thirty-five year old vice president of an insurance company
said, "It's too sweet. It tastes like Pepsi." She also
stated, "Real Coke had punch. This tastes almost like it's
flat" (Demott 60). Many American consumers of Coca-Cola
asked if they could have the final say. 

When Pepsi heard that the Coca-Cola company was changing
its secret formula they said that Pepsi tastes better and
decided to take advantage of the situation. Roger Enrico,
the president and CEO of Pepsi-Cola wrote a letter to every
every employee within the company as well as to every major
newspaper in the U.S. to declare the victory. The letter
stated the following: "It gives me great pleasure to
announce that after eighty-seven years of going at it
eyeball to eyeball, the other guy just blinked. Coca-Cola
is withdrawing its product from the marketplace, and is
reformulating the blend to make Coke taste more like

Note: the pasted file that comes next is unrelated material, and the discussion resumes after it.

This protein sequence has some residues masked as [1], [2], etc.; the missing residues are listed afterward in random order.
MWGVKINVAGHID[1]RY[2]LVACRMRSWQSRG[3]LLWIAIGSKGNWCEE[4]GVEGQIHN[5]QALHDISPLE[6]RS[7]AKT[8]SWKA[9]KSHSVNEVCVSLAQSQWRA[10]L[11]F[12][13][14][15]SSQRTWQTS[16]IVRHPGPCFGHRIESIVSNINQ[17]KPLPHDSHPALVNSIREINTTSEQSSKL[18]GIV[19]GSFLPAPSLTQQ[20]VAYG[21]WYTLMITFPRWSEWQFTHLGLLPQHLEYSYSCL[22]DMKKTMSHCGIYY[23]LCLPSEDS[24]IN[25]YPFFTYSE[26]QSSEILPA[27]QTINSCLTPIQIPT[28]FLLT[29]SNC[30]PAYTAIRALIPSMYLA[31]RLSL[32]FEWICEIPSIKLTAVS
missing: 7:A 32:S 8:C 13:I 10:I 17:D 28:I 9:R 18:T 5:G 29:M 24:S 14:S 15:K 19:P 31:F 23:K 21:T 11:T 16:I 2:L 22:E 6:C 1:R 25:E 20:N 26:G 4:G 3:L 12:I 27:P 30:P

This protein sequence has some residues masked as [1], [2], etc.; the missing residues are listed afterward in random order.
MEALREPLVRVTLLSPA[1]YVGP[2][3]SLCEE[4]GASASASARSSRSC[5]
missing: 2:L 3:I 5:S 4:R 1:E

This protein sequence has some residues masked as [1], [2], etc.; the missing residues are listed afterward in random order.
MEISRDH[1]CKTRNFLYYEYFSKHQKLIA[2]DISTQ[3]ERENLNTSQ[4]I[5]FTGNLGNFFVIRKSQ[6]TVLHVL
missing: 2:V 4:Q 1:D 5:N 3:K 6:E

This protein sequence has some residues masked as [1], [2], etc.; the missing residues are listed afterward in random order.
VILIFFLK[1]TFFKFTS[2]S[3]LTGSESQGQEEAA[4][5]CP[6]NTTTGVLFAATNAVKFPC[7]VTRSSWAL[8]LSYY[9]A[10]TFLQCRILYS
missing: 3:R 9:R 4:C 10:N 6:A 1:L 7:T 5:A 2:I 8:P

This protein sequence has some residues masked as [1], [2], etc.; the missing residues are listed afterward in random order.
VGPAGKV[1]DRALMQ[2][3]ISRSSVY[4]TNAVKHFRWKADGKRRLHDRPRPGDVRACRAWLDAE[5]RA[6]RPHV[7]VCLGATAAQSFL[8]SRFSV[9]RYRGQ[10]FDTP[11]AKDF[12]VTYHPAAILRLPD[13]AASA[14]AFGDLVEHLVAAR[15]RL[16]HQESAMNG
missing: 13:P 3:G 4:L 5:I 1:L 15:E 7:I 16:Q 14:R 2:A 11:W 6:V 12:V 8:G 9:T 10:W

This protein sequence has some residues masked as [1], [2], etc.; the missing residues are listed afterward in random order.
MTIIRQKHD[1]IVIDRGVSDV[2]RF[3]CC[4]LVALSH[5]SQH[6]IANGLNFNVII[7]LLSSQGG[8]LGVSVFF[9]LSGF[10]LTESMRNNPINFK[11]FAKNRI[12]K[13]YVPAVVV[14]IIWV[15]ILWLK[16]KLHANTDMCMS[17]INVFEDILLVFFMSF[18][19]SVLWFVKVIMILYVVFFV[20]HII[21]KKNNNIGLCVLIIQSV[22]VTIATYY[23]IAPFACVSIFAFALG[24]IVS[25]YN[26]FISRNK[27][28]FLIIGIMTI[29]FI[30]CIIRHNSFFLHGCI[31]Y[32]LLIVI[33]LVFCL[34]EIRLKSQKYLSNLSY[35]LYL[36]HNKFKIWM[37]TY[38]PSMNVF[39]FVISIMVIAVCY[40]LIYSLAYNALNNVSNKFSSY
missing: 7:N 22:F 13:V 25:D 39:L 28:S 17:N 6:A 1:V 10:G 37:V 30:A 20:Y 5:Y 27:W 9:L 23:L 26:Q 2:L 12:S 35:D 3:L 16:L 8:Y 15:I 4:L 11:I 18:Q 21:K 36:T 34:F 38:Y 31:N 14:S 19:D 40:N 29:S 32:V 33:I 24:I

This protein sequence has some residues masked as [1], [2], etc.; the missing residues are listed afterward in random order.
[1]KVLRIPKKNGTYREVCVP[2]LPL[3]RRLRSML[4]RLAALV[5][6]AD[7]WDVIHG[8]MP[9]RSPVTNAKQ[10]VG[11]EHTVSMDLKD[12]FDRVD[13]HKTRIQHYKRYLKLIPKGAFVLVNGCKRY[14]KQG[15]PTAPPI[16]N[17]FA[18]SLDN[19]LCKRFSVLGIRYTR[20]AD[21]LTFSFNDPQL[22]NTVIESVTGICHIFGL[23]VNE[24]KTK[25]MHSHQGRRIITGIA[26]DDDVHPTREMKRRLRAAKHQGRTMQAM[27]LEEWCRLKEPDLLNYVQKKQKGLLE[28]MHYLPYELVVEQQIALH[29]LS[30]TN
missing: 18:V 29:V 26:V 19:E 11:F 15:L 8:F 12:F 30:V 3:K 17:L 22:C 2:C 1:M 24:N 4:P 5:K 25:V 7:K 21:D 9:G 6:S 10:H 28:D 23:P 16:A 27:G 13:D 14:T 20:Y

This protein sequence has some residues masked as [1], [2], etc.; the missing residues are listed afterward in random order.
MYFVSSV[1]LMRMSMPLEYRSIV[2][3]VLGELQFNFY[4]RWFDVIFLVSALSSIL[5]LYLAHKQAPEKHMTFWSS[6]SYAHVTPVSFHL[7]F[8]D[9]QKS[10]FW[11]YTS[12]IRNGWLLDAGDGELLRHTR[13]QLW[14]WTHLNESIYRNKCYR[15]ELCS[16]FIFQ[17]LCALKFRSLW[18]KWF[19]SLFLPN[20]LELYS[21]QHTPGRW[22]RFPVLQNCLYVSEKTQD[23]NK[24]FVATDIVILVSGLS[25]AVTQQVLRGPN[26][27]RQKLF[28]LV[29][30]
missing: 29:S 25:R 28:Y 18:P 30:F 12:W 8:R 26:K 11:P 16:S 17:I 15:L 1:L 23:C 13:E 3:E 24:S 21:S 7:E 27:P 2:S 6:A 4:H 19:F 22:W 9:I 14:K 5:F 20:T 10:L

Pepsi...There is no question the long-term market success
of Pepsi has forced this move...Maybe they finally realized
what most of us have known for years, Pepsi tastes better
than Coke. Well, people in trouble tend to do desperate
things...and we'll have to keep our eye on them. But for
now, I say, victory is sweet, and we have earned a
celebration. We're going to declare a holiday on Friday.
Enjoy! Best Regards, Roger Enrico President, CEO Pepsi-Cola
USA (Oliver 128).
Coca-Cola officials said, "The new formula will boost
Coke's share by 1 percent. That is worth 200 million
dollars a year." Coca-Cola management had to decide: Do
nothing or "buy the world a new Coke" (Things Go Better
With Coke 14). They decided to develop the new formula.
Roberto Goizueta, the president of the Coca-Cola Company
stated, "The old Coke formula, with its secret flavoring
ingredient, called Merchandise 7X, will stay locked in the
bank vault of the Trust Company of Georgia in Atlanta,
never to be used again" (Demott et. al 55). Many Coke
officials were very optimistic about this change and said,
"This is the most significant soft drink development in the